Abstract

Oxygen transport to avian embryo tissues occurs by three steps, two of which are driven by diffusion. This results in a series of stepwise decrements in Po2 between atmosphere and tissue. The Po2 decrements for embryos of the domestic fowl incubated at different altitudes are used here to examine potential adaptations to hypobanc hypoxia. With exposure to moderate hypoxia embryos of the domestic fowl appear to maintain adequate tissue oxygenation. Adaptive adjustments in the shell, shell membranes and chorioallantois complex were not observed. However, hemoglobin O2 affinity was increased and preliminary evidence suggests a redistribution of blood flow to maintain adequate oxygenation in higher priority areas of embryonic tissue. At severe hypoxia, embryos of the domestic fowl show decreased O2 consumption, embryo mass and lengthened incubition period. Thus at severe hypoxin the embryo of the domestic fowl does not appear to provide a realistic model. Evidence from avian embryos of species native to high altitude suggest that they are able to maintain adequate tissue oxygenation even at severe hypoxia. Preliminary evidence suggests that some of the blood vascular system and tissue level adaptations present in the chicken embryo are also present in species native to high altitude. One of these, an increase in embryonic hemoglobin-O2 affinity which is physiologically mediated in the chicken embryo is genetically-based in the embryo of the native high-altitude species.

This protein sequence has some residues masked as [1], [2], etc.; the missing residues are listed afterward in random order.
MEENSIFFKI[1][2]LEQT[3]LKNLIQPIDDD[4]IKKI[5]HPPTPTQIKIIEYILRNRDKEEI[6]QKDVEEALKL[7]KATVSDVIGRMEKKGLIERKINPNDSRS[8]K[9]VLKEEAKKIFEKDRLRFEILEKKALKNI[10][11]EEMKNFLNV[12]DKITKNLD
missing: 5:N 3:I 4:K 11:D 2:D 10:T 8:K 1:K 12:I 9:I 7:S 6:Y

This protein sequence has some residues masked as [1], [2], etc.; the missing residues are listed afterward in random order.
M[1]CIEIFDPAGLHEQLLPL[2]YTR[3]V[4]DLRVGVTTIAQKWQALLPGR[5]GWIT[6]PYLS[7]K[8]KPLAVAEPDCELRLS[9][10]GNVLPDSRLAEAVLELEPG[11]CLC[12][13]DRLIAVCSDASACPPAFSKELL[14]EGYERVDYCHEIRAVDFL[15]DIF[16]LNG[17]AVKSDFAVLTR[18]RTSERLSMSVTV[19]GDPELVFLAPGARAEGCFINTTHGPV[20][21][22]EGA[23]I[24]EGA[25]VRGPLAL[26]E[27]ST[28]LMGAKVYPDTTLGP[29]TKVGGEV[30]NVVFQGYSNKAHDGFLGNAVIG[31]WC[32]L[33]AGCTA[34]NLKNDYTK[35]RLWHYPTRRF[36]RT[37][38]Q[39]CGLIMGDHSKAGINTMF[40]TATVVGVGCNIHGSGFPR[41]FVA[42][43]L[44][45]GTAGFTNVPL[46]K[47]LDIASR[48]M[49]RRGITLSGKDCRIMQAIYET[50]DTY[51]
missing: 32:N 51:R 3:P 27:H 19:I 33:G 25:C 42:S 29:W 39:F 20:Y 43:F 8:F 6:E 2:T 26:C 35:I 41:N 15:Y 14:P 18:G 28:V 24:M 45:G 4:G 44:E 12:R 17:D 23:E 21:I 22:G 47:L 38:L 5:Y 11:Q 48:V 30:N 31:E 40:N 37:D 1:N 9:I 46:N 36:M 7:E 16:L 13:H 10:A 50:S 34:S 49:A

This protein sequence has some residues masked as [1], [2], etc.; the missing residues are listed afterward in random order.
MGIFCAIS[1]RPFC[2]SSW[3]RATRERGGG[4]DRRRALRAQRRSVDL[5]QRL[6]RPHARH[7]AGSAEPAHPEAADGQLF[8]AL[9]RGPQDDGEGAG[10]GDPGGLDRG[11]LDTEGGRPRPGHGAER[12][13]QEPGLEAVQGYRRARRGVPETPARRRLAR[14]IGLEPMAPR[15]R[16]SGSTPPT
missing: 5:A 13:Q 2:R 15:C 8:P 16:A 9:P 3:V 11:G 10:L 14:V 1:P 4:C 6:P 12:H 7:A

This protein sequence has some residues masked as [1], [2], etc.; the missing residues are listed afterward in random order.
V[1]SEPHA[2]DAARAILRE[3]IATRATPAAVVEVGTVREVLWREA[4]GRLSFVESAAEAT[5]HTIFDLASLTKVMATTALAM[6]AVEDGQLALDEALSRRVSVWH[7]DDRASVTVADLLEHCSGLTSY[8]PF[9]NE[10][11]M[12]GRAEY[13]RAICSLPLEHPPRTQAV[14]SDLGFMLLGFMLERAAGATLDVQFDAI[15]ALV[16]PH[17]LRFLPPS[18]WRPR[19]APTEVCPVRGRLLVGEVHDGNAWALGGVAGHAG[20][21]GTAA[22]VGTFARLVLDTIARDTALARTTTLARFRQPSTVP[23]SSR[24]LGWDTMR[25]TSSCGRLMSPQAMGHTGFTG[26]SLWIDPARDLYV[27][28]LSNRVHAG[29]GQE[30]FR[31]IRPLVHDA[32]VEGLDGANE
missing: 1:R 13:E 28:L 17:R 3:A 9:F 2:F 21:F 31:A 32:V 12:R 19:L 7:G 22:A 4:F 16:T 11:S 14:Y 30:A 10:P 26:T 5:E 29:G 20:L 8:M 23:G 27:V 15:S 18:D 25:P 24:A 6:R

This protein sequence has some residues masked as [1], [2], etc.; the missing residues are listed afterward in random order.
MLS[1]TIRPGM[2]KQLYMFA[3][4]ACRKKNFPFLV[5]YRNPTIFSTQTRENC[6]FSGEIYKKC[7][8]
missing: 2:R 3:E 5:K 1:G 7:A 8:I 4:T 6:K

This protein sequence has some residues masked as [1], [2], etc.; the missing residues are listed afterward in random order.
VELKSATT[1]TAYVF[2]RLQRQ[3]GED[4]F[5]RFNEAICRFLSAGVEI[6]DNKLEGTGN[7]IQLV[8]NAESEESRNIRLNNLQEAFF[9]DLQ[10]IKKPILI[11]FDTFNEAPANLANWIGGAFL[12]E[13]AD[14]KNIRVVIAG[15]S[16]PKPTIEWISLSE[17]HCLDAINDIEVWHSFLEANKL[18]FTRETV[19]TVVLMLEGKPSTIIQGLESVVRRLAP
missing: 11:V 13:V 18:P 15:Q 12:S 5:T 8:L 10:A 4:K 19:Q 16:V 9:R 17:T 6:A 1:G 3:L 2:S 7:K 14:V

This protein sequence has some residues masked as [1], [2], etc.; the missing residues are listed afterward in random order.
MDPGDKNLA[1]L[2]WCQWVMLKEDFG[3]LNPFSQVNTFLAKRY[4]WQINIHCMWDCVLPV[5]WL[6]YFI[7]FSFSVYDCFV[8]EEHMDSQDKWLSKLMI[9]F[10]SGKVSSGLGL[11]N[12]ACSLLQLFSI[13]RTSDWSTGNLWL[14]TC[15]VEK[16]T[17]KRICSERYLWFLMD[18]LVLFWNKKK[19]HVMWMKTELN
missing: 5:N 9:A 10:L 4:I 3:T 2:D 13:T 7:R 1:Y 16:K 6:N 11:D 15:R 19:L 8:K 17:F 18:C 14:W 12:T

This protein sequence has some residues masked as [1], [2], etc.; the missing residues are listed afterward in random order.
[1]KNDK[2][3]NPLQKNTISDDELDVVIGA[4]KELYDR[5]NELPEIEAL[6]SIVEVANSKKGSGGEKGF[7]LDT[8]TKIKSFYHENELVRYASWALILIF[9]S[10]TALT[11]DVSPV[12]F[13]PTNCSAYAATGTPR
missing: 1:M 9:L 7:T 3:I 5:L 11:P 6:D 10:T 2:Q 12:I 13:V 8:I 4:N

Author notes

1From the Symposium on Physiology of the Avian Egg presented at the Annual Meeting of the American Society of Zoologists 27–30 December 1979 at Tampa Florida.